Earlier this week, I posted a story about an art gallery owner in San Francisco who was at the end of his rope due to the homeless issue in his city. It was a story that caused some controversy because my take seemed incredibly cold.
The story goes that a man named Collier Gwin, a 45-year resident of San Francisco, runs his gallery on Montgomery Street in Jackson Square. The homeless/drug addiction issue that has infected the city has made it to his storefront, and every day, Gwin has to deal with the piles of trash and erratic behavior of these poor unfortunate souls.
According to Gwin, people have stopped coming to his gallery due to homeless people bothering would-be customers. The area is disgusting due to their constant toxicity, and Gwin was becoming increasingly desperate. He had attempted to contact authorities on multiple occasions to come and remove the homeless, but he received no help.
One homeless woman, in particular, had set up in front of his art gallery and would exhibit unstable behaviors. She slept in his shop’s front entrance and every morning, he’d spend time cleaning up after her. At one point, Gwin’s anger over the issue became too much and he began spraying the woman down with a water hose, in an effort to get her to move. The moment was naturally caught on video and Gwin became a social pariah overnight.
I penned an article on the video, arguing that Gwin’s behavior wasn’t good but it was completely understandable, given his situation and desperation. My position was that the blame rests more on San Francisco’s leadership, which has enabled this situation to grow worse, than Gwin who is equally a victim of these policies.
This elicited a reaction from the left, who mocked me for my cold attitude toward Gwin’s action and, moreover, that I’m not being very Christian. Here’s one such comment below.
You will not enter the kingdom of heaven
— beanman (@ApelikeMongo) January 11, 2023
Let’s take a step back here for a second and consider a few things.
Gwin’s actions are certainly regrettable. The man did this out of anger and desperation, and it’s not something he would do normally. The woman he hosed down, according to his own confession, is mentally ill. She babbles incoherently, randomly screams, and generally behaves like a crazed lunatic.
Ultimately, Gwin did her no harm. His goal was to annoy her into leaving the area, not hurt her. What many people are overlooking is that Gwin wouldn’t have had to resort to this measure–if the city had just done its job and taken this woman to a place where she could get some help.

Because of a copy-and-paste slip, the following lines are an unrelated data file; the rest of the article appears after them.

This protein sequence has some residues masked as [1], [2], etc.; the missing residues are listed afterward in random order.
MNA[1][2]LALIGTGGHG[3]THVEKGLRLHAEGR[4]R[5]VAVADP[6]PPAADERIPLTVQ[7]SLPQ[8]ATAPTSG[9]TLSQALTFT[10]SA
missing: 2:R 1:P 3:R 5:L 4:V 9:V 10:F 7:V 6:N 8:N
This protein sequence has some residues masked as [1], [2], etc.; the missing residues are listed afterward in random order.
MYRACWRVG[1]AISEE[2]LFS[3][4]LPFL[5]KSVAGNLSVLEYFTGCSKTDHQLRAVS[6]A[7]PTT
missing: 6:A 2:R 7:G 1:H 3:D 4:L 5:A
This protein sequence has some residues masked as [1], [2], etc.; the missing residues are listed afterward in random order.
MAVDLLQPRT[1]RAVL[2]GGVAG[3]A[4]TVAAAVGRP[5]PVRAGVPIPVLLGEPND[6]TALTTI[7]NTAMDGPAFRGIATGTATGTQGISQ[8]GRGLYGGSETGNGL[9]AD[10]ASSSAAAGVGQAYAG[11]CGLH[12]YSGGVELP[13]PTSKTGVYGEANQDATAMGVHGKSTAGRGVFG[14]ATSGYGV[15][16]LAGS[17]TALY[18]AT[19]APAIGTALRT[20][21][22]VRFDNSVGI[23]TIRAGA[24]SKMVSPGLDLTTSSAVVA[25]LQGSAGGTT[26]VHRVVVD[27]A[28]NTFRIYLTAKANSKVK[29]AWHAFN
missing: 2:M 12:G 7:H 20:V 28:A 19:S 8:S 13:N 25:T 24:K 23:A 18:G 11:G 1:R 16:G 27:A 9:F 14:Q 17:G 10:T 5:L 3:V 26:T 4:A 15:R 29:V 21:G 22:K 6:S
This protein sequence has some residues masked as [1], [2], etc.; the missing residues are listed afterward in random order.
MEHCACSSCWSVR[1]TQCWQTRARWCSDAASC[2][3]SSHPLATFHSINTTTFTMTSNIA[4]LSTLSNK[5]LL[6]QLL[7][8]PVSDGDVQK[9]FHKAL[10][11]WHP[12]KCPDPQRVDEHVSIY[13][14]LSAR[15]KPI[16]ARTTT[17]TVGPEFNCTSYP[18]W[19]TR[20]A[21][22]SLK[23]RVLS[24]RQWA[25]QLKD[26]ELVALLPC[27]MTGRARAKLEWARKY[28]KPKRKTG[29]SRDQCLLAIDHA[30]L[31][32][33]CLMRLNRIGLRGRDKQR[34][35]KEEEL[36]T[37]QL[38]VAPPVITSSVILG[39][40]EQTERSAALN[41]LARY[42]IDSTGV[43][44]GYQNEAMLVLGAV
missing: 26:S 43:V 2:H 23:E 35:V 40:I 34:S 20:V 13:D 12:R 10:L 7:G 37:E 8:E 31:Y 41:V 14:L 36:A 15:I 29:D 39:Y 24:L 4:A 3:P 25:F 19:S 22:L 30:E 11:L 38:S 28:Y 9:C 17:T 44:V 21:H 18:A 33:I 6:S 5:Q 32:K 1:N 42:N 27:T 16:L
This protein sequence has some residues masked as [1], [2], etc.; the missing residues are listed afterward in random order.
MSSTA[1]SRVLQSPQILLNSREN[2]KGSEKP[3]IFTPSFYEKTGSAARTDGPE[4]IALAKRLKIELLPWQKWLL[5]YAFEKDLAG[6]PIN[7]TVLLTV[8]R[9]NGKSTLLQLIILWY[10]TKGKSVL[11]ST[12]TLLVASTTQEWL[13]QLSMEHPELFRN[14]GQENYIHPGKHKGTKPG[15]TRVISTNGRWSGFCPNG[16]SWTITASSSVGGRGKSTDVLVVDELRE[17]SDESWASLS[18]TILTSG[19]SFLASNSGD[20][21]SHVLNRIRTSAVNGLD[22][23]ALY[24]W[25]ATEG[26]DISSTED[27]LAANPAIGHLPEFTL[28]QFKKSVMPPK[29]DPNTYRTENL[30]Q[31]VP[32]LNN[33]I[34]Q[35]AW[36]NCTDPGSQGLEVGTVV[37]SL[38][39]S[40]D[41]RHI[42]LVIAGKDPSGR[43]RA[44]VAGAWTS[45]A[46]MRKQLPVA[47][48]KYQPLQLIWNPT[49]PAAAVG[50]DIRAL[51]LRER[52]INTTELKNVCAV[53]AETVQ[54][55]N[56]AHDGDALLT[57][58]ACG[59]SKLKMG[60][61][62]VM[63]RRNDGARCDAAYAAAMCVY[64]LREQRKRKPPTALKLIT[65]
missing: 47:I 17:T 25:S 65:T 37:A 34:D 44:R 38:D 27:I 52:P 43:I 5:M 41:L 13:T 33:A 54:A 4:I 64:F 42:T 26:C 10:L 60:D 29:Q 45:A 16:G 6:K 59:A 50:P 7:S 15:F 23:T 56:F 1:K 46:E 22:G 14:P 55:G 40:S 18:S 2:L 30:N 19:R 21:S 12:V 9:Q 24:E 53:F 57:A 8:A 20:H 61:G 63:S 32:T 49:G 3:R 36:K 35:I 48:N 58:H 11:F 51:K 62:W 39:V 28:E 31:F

My view of the whole thing as a Christian is pretty simple. It begins with how I would see “helping” this woman, and it looks very different from what the left would consider “help.”
For one, this isn’t the simple problem of a poor person who needs a leg up. This person is likely, like many San Francisco homeless, drug addicted and driven to insanity by it. Tossing her a bit of cash and helping her find a job is off the table. If she recovers any ounce of herself, she’ll likely take that money and feed her addiction. This, sadly, makes you an enabler.
The logical move here would be to remove her from the place where her addiction is being fed. 1 Corinthians 15:33 warns us that “Bad company corrupts good character.” Right now, the bad company she’s being corrupted by is the city of San Francisco–and its policies that keep her stuck in this loop.
The two solutions to this are to either vote out the policymakers or take her out of San Francisco, the place where she’s being enabled more than helped.
By leaving San Francisco, she could find a place where she can get shelter, detox, or at the very least, find the help she needs to live safely under the watchful care of professionals. However, this requires time and money, both of which not everyone has.
That leaves voting out the politicians who enable this behavior.
In fact, these enabling policies are at the very center of San Francisco’s increasingly nasty homeless/drug problem. It goes beyond San Francisco. It’s the entire state of California.
A Christian can give money to homeless shelters or rehabilitation centers all day, but the underlying problem will still be there in the end. This is thanks to the California left’s unwillingness to correct its policies to better fit a capitalist system that opens up jobs and opportunities. Regulations, taxes, and even the California culture smother businesses and self-starters. They make a path to prosperity beyond difficult to achieve.
The leftists who push these policies are the same ones that look to close down churches during pandemics and limit the Christian’s abilities to help those in need. Instead, an incompetent government attempts to step in as the main source of charity and passes laws to “help” these drug-addicted homeless, such as making clean needles readily available in order to avoid diseases.
Since it’s too dangerous for a Christian to invite a drug-addicted homeless man into their home, feed them, clothe them, or give them money, the best recourse a Christian has, in this case, is to vote out the enablers. That’s the fastest way to help these homeless people.
The Christian thing to do is resist these policies and politicians. It’s to elect business leaders that will grow and strengthen the economy through free-market principles, opening up more opportunities for workers. It’s to bring down housing prices and relieve the tax burdens, to make things more affordable.
It may seem cold to sympathize with Gwin, but it’s far colder to virtue signal and continue to enable the problem.